In the case of reverse factoring (supply chain finance), suppliers just need to deliver goods and invoice the buyer. Once this is done, they will receive notification from the factor’s platform to their mobile devices to notify them that financing is available.

  1. Factoring is a very difficult product to sell.

This need not be the case as it is a very useful tool with many features that help businesses expand their sales, not only domestically but overseas as well. A successful salesperson can identify needs of the business and help it discover the usefulness of this kind of facility in solving cashflow issues, providing certainty and fuelling growth.

  1. Factoring is a loan.

In principle, with factoring there is a transfer of the invoice from the user of the factoring facility to the factor.

Depending on the region, the legal framework would determine whether the receivable would be true sale, equitable assignment, pledge, or some other method of securing title over the asset.

Under the IFRS 9, the arrangement is considered a purchase of debt (if it is done on a non-recourse basis), which allows the factor to record it as an asset and not a loan, while enabling the client to remove the debt from their books. Ultimately, the factor is making sure they have first rights over the receivable.

  1. Factoring will interfere with my customer relationship.

Certainly, in a classic factoring arrangement, the factor will chase debtors for late payment of invoices. Many argue that having a third party doing this is a good thing for the business as it helps them avoid this point of friction. In addition, many factors will offer confidential facilities such that the debtors will never know of the existence of the factoring facility.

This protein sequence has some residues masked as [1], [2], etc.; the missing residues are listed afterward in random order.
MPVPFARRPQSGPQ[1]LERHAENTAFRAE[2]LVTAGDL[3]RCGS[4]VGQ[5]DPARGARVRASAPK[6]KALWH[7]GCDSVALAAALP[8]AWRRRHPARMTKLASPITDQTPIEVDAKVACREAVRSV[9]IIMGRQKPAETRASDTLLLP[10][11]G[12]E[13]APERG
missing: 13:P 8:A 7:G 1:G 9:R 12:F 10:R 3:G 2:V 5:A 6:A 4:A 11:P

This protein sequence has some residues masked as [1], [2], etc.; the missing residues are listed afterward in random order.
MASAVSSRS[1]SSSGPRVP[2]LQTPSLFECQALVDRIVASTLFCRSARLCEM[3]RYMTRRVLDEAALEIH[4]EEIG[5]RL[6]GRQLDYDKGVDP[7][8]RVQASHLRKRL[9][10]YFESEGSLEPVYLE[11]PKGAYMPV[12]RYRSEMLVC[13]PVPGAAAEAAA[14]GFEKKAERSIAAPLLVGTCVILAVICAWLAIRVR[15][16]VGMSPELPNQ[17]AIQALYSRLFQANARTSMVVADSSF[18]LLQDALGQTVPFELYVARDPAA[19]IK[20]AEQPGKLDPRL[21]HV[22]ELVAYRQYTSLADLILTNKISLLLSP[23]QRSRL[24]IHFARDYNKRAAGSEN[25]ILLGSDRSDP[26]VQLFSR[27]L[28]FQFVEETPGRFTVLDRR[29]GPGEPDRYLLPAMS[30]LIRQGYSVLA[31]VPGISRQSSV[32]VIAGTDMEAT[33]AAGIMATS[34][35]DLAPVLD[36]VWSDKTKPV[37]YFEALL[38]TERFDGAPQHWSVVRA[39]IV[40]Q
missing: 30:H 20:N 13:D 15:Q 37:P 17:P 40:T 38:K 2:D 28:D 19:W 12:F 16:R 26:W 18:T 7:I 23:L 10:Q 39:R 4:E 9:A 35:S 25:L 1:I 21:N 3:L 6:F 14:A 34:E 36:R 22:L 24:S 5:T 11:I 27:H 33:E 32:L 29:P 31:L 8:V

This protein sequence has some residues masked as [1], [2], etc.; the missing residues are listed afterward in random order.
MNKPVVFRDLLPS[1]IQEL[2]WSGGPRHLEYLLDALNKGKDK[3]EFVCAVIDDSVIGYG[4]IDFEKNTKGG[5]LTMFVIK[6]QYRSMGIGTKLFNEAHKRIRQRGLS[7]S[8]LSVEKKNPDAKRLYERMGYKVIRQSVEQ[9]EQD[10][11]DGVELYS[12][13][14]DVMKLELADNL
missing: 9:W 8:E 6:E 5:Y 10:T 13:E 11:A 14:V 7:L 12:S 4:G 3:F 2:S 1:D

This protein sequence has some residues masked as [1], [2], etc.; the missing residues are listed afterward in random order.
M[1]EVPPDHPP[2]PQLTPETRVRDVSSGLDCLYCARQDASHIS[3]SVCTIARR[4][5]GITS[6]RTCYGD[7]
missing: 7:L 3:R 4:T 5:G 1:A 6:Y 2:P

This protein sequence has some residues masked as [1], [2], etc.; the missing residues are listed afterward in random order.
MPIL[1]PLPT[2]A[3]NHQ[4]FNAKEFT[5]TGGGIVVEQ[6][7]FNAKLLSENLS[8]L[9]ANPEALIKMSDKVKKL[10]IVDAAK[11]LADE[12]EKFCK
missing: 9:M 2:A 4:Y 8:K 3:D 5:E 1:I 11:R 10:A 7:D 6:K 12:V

1. Factoring is impossible for certain sectors.

Main-stream factors may well avoid certain sectors such as construction, due to the contractual uncertainty of the debt, or transportation, due to the risk of invoices not being paid by debtors wanting to offset them against monies owed to them by their supplier. However, there are many factors who specialise in non-traditional sectors and have developed industry-specific ways of supporting businesses within them.

Further Learning

Factoring appears to be risky and complicated, but with a better understanding, it is not as risky and complicated as it appears to be. It can be a profitable business with low risks.

In January, ICC Academy will launch a new course; Factoring, which will not only help you to uncover many misconceptions, but also enable you to market and operate factoring more confidently. The course covers the following areas:

  1. Fundamentals of factoring
  2. International factoring
  3. Reverse factoring
  4. Operational aspects
  5. Seller, buyer, import factor and credit insurance management
  6. Legal and accounting aspects
  7. Selling skills and risk mitigation

You can find more details about the course here. Follow us on social media to be kept up to date on when the course launches.

About the author

Lee Kheng Leong acquired his factoring knowledge through training attachments in the US and UK in 1975.

Upon his return he set up DBS factor and when DBS factors was absorbed into DBS Bank, he became the head of DBS regional factoring in 2001. He was involved in providing services to companies ranging from MSMEs to large corporates.

In 2012 he became the MD of Bibby Financial Services Singapore, a subsidiary of Bibby Financial of UK, the world’s largest independent factoring group.

In 2015 he became the Asia Chapter Director of FCI and he travelled widely in Asia to promote international factoring as well as to conduct training to factors in the emerging markets.

He is currently the Asia Pacific Representative of HPD Lendscape, the world’s leading digital factoring, SCF and asset based lending platform provider.